In 2017, ANU Heritage curated an exhibition of artworks by Canberra/Queanbeyean-based sculptor Martin Rowney to highlight one of the many ways in which the heritage values of a place can be interpreted, explored and retained.
The artworks in the Silent Witnesses exhibition, made using historic fittings recovered prior to the demolition of the old John Curtin School of Medical Research, reflect upon the dichotomy between the significant nature of the research undertaken at the medical school, and the relatively ordinary nature of everyday objects that were silent witnesses to these important events.
When the John Curtin School of Medical Research was partially demolished in 2014, many of the original fittings such as Bakelite switches and power point, Negretti & Zambra thermographs, pressure gauges, fans and bells were salvaged. Some of these fittings were reinstated in the building as non-functioning affectations. The rest were reassembled into artworks by Martin Rowney, whose sculptural practice explores concepts of history, archaeology and identity.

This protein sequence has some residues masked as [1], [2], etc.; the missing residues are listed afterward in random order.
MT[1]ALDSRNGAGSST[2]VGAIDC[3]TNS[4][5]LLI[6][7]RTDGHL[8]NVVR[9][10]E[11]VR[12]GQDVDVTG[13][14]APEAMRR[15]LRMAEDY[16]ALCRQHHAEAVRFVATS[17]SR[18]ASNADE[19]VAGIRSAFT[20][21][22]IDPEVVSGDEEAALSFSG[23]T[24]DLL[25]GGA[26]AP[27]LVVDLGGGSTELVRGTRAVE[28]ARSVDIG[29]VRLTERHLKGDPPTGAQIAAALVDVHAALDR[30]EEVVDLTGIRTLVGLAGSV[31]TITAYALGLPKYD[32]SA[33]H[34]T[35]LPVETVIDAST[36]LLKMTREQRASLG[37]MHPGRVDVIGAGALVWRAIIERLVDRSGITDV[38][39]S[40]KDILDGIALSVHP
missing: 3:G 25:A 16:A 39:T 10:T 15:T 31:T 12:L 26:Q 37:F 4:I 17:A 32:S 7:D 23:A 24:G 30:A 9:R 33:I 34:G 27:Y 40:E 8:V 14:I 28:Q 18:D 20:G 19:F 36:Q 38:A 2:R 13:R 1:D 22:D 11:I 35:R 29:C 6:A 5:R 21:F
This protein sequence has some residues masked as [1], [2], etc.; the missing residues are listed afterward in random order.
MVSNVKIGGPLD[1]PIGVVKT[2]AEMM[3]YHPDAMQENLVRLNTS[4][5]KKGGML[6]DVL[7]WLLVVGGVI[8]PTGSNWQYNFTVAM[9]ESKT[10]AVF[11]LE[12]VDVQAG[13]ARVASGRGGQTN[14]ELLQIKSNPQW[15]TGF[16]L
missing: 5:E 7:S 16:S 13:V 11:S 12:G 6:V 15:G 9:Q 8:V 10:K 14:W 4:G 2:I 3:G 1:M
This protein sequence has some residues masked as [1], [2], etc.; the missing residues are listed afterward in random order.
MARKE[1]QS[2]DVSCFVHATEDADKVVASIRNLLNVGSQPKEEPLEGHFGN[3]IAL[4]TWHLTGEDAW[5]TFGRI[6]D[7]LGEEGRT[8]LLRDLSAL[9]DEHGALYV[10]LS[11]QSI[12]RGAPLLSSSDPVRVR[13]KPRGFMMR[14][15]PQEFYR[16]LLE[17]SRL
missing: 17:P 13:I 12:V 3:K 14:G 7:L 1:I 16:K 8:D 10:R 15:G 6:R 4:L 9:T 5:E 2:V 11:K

This exhibition was one of the ways ANU Heritage has interpreted the ‘intangible’ heritage values of the Australian National University. The exhibition highlighted some of the memories, stories and people that make this place important.
The exhibition was held in the Australian Centre on China in the World gallery from November 2017 to January 2018. It was curated by Jack Dunstan with assistance from Annette Liu.